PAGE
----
About the Author

Bruce Arnott

Field Guide Alumni

Bruce worked at Londolozi from 2017 to 2020. He always had a passion for the bush and the outdoors, having been camping and fishing since he was a young boy. He attended school in the Natal midlands after which he moved down to ...

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11 Comments

on African Folklore, the Mystery of Birds: Part 2.

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Marinda Drake
Master Tracker

Love the blog today Bruce. I find African folklore fascinating. Love the stories. Looking forward to many more. Can you please write about the Bateleur eagle?

James Tyrrell
Photographic Guide/Media Team

Hi Marinda, absolutely!
Blog coming soon…!

Mauricia Neeley
Explorer

Love to hear any of the African Folklore stories.

Lucie Easley
Senior Digital Ranger

I will love everything you post about African Folklore. As with our Native Americans, these people knew and respected the Earth and all living things. Their wisdom remains unmatched.

Lynn Hurry
Explorer

A beautiful story. Lovely images. Suggest you check your isiZulu spellings next time. Its inyoni NOT ingonyi and umuthi NOT ummuthi !!! A courtesy to isiZulu readers.

Bruce Arnott
Field Guide Alumni

Hi there, thank you very much for your comment! I got the spelling from a Zulu person in Natal. Spellings potentially change with area. Thank you.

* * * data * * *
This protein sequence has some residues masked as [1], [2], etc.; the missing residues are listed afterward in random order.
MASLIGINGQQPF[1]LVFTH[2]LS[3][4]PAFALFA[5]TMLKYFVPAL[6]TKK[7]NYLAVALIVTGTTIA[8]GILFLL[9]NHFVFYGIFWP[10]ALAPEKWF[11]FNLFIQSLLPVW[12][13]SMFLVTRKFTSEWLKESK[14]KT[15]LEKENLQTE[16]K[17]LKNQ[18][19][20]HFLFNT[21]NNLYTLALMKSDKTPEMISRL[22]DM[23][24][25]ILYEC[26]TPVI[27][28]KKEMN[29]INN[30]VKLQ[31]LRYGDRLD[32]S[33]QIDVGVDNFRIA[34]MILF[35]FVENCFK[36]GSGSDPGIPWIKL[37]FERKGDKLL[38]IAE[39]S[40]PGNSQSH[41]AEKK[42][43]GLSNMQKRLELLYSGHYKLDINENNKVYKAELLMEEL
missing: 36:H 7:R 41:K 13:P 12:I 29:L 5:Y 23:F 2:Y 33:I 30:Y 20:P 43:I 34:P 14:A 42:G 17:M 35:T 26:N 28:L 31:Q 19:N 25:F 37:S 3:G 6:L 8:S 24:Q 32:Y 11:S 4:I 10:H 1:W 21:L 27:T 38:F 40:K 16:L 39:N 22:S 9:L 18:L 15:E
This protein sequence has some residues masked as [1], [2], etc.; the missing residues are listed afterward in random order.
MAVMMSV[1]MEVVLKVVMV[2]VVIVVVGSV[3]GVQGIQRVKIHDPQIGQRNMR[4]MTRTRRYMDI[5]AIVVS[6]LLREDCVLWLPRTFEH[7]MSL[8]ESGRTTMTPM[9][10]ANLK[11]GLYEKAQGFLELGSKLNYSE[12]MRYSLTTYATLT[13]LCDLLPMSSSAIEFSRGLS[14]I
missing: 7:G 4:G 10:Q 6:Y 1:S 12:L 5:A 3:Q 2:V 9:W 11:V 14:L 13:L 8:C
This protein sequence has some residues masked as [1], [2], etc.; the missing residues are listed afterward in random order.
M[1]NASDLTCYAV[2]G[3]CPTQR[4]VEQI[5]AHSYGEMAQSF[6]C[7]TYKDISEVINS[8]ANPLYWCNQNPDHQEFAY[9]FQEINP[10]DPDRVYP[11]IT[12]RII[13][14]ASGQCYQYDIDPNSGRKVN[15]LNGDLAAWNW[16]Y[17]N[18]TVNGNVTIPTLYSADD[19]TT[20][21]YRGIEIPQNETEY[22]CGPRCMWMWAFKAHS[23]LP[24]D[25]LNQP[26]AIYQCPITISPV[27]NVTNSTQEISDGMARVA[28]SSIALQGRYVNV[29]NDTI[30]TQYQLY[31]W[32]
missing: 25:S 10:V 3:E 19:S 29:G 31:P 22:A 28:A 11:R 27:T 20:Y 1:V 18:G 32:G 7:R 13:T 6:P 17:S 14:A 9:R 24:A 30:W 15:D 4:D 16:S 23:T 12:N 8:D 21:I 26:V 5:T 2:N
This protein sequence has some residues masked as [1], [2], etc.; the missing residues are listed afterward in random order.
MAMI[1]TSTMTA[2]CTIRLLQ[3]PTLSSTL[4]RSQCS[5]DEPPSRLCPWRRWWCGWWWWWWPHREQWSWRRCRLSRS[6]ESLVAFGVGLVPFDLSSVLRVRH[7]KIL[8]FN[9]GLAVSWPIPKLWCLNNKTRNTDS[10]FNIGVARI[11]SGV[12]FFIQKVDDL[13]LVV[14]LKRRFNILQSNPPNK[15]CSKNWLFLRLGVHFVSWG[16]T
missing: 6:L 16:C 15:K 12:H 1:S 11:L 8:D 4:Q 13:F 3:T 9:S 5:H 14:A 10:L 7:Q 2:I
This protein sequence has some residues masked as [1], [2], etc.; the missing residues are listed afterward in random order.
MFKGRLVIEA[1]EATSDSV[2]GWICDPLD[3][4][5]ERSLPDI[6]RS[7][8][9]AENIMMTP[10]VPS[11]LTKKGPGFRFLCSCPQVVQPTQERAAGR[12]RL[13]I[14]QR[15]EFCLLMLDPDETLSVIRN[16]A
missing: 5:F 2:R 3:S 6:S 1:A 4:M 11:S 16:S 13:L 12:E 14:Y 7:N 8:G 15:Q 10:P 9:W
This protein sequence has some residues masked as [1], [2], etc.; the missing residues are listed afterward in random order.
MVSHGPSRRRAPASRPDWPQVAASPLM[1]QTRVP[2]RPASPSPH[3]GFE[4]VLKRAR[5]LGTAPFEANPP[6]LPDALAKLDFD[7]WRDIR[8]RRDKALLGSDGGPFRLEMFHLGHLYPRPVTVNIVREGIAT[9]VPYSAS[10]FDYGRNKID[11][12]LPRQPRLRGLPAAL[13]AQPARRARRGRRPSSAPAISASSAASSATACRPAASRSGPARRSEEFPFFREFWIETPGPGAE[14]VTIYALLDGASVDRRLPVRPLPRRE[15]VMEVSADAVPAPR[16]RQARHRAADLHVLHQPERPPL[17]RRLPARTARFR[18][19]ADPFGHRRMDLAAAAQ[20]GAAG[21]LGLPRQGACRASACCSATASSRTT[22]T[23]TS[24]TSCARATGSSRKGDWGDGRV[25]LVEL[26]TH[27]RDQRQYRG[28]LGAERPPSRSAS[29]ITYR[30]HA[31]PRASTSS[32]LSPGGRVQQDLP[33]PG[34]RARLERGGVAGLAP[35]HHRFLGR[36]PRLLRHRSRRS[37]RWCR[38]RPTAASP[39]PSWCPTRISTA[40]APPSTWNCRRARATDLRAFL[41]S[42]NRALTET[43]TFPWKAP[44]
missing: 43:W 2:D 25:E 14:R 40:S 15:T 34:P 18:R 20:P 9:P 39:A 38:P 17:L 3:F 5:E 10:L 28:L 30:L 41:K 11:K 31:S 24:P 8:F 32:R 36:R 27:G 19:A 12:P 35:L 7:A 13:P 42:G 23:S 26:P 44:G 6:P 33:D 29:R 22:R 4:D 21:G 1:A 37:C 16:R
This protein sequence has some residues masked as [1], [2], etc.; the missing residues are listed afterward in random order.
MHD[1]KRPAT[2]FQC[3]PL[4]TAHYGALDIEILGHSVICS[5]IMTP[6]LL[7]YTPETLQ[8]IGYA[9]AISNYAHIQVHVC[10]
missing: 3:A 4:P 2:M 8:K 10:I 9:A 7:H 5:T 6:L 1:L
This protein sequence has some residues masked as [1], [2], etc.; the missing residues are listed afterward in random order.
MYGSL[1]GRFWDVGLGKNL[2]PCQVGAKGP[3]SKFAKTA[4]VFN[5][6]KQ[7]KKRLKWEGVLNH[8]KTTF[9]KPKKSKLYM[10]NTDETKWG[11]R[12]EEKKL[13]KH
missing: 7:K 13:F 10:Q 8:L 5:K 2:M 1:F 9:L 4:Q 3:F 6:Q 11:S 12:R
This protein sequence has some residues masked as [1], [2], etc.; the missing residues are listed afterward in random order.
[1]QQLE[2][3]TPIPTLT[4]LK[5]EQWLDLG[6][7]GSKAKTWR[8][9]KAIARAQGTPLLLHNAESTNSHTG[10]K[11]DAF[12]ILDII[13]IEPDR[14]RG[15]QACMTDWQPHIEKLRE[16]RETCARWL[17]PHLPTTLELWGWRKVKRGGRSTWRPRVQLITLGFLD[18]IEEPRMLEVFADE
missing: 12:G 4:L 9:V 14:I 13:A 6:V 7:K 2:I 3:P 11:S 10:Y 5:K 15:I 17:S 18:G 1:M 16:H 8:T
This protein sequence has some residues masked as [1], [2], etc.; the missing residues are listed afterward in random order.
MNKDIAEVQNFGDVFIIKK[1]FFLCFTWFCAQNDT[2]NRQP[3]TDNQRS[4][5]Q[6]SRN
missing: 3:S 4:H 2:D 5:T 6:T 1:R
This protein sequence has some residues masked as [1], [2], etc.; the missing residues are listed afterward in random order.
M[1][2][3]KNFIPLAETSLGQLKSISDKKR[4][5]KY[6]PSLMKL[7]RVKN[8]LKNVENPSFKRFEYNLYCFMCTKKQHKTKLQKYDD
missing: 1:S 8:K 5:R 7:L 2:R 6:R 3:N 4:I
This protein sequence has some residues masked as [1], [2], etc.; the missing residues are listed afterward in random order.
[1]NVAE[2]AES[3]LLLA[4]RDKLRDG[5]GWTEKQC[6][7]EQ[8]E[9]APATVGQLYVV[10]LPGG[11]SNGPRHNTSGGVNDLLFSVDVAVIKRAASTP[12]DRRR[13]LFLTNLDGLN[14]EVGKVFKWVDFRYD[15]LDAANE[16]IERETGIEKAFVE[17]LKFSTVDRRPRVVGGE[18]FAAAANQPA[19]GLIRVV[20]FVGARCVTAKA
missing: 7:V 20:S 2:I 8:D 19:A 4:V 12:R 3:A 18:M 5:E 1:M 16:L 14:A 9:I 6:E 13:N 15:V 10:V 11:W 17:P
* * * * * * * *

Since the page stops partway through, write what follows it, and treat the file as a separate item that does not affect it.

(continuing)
Gawie Jordaan
Senior Digital Ranger

absolutely fascinating!

Muna Ibrahim
Explorer

Thanks for the great blog! Especially “if you kill a tree, you kill a bird…”. Helped me in journey in Brussels’ multicultural heritage

Oliver Helberg
Explorer

Absolutely love that I have a found a place to read up on African Folklore about animals.
One animal I have never found any folklore about though is the African black eagle. Can it really be true that this majestic bird have been overlooked in all cultures?

Raechel Running
Explorer

Hello I came across your blog as I’m researching the symbol of Black Birds for an art piece about George Floyd’s death. I had heard about the symbol of the black birds in slave songs. I can’t tell you how inspired I am to read of the African Folklore, the meaning of the interconnectedness of trees and birds to culture. My heritage is from Trinidad and the West Indian slave trade. I grew up in Arizona and work as a Grand Canyon river guide and worked with ornithologists in the canyon. Your blog made my DNA jump up inside me as I reconnect to my African history although I know hardly anything I have a thread to follow now. I will use some of this wonderful folk history in my attempt to give voice to the current times. Thank you so much for connecting me to a larger, deeper story. May we all be better humans and stewards of this beautiful tragic world.

James Tyrrell
Photographic Guide/Media Team

Hi Raechel,
Thank you so much for your kind words. We’re so glad that this post has helped you make that connection. We’ll be sure to pass this on to Bruce, the author.
Best regards

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